TBR for May 2017

To-be-read lists, more affectionately called TBRs, interest readers everywhere. TBRs generate high viewerships on booktube channels, next to book hauls and monthly wrap ups. While reading is a largely isolated activity, readers crave connection with fellow readers. Just look at the number of Goodread users, and the ever growing number of booktube channels and book bloggers. Perhaps it is the sheer number of hours that readers spend alone reading that makes them all the more keen to know that their experience is shared with others. Noticing that a fellow reader is about to read something I’ve previously read excites me. I am kept curious about what they might feel about it at the end of the novel. Would they like it as much as I do? Even more exciting would be when I find out someone else has the same book on their TBR as me. You know that in another place, someone else is reading the very same words and turning over the same pages as you are. Are they imagining the scenes the way I am? I have this habit of observing my friends’ expressions as I tell them to read a passage that I enjoy. I will gauge where they are on the page and will read the same line myself, and then sneak peaks now and then to see if they might crack up at the same lines that tickled me.

My whims dictate the next book I pick up, and my whims go through phases. I am currently in a science fiction/wildlife phase of my reading, so anything that roars or prowls about in the wilderness would catch my attention. Before this, I went through a gothic phase of my literary journey. The Monk by Matthew Lewis kept me up all night following the naughty adventures of monk Ambrosio as he falters in the face of Satan’s temptation. Keeping a TBR will help me identify reading themes.

My TBR for May:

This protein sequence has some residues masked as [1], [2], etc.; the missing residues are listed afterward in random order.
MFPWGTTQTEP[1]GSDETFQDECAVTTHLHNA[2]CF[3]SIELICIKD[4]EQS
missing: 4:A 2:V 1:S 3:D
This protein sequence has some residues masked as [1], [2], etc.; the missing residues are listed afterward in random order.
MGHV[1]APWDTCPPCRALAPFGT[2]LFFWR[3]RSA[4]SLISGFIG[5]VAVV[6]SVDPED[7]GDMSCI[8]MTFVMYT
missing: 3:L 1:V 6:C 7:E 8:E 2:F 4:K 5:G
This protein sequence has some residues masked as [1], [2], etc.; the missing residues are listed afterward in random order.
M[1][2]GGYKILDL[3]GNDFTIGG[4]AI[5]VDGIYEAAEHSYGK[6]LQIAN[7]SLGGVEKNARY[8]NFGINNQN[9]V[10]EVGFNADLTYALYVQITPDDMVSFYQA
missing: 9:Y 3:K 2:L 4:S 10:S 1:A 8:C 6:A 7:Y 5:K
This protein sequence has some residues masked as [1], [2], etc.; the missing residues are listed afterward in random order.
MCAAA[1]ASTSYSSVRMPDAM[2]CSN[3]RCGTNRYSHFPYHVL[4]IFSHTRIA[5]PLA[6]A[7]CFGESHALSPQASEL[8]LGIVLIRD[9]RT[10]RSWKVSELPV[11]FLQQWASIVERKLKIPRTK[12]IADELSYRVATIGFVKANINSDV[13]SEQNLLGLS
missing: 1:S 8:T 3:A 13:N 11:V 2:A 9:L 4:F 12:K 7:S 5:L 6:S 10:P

1. Whatever happened to baby Jane – Henry Farrell
  2. Melmoth the wanderer – Charles Maturin
  3. Homegoing – Yaa Gyasi

I will be writing reviews for these novels as I finish them. Stay tuned.

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Book Review: Tarzan of the apes

Title: Tarzan of the Apes

Author: Edgar Rice Burroughs 

Originally published: 1912

Rating: 5/5 

It may be hard to believe, but I have not read the story of Tarzan, not even abridged versions, till now when I am 27 years of age. Neither have I watched any Tarzan movies. I have a vague idea of Tarzan and Jane living in the jungle, but that’s where the impression ends. I decided to read this book after finishing Jurassic Park by Michael Crichton. I am fascinated by wildlife and wanted a novel with an animal theme.

Feral child raised by another animal: is it possible? 

As I was reading the novel, I kept wondering if it were possible for another animal to willingly raise the offspring of another as its own. I ran a quick google search, and discovered that indeed, there were reports of children raised by monkeys, wolves and dogs. Kala, Tarzan’s ape mother, adopted Tarzan when he was just an infant. Kala had just lost her baby during her escape from Kerchak after dropping the baby ape from a dizzying height. It is possible that the short time between the loss of her infant and the discovery of Tarzan triggered a rebound attachment of Kala to baby Tarzan. The similarity in physical feature between a human and ape could have helped foster the bond between both of them. Owning and raising pets is a common practice among human beings. Having won the evolution race, human beings emerged as masters over the earth, with access to material excess. This luxury of having enough for oneself makes raising another pet easy, in comparison to what it would be if roles were reversed. As described in the novel, the apes lived on a subsistence basis, hunting and gathering according to their daily needs, with no thoughts of gathering and storing for future needs. To provide for a helpless defendant would be exerting twice the effort daily. In times of lack, it would be getting by with half the resources. This represents a true sacrifice for adoptive parents of feral children. 

Nature vs nurture

Tarzan, seen through the eyes of Jane Porter, represented a blended perfection of raw courage, powerful physique and inherited aristocracy. He was God-like. I loved the description of him as a man like no others since God created the first Adam.